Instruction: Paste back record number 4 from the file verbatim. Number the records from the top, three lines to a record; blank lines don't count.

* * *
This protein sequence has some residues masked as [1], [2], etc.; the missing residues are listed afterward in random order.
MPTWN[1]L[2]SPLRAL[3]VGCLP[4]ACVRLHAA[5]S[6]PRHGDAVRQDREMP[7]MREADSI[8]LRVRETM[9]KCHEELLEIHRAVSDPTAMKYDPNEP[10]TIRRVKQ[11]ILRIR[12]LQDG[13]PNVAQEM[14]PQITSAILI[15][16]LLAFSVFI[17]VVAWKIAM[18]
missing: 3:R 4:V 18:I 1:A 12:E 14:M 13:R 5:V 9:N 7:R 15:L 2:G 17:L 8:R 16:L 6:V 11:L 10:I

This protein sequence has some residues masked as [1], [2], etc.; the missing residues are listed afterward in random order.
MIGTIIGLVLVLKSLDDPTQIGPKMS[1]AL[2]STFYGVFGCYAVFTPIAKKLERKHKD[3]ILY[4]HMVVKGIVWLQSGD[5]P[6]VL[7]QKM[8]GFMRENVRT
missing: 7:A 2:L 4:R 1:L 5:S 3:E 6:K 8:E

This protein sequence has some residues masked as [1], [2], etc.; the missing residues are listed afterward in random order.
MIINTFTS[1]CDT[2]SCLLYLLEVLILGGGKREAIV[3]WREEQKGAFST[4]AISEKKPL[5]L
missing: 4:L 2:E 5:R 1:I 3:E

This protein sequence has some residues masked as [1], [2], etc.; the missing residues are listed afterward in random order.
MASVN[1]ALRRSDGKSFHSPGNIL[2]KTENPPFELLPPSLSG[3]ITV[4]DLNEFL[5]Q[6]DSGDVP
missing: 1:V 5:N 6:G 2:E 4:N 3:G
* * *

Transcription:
This protein sequence has some residues masked as [1], [2], etc.; the missing residues are listed afterward in random order.
MASVN[1]ALRRSDGKSFHSPGNIL[2]KTENPPFELLPPSLSG[3]ITV[4]DLNEFL[5]Q[6]DSGDVP
missing: 1:V 5:N 6:G 2:E 4:N 3:G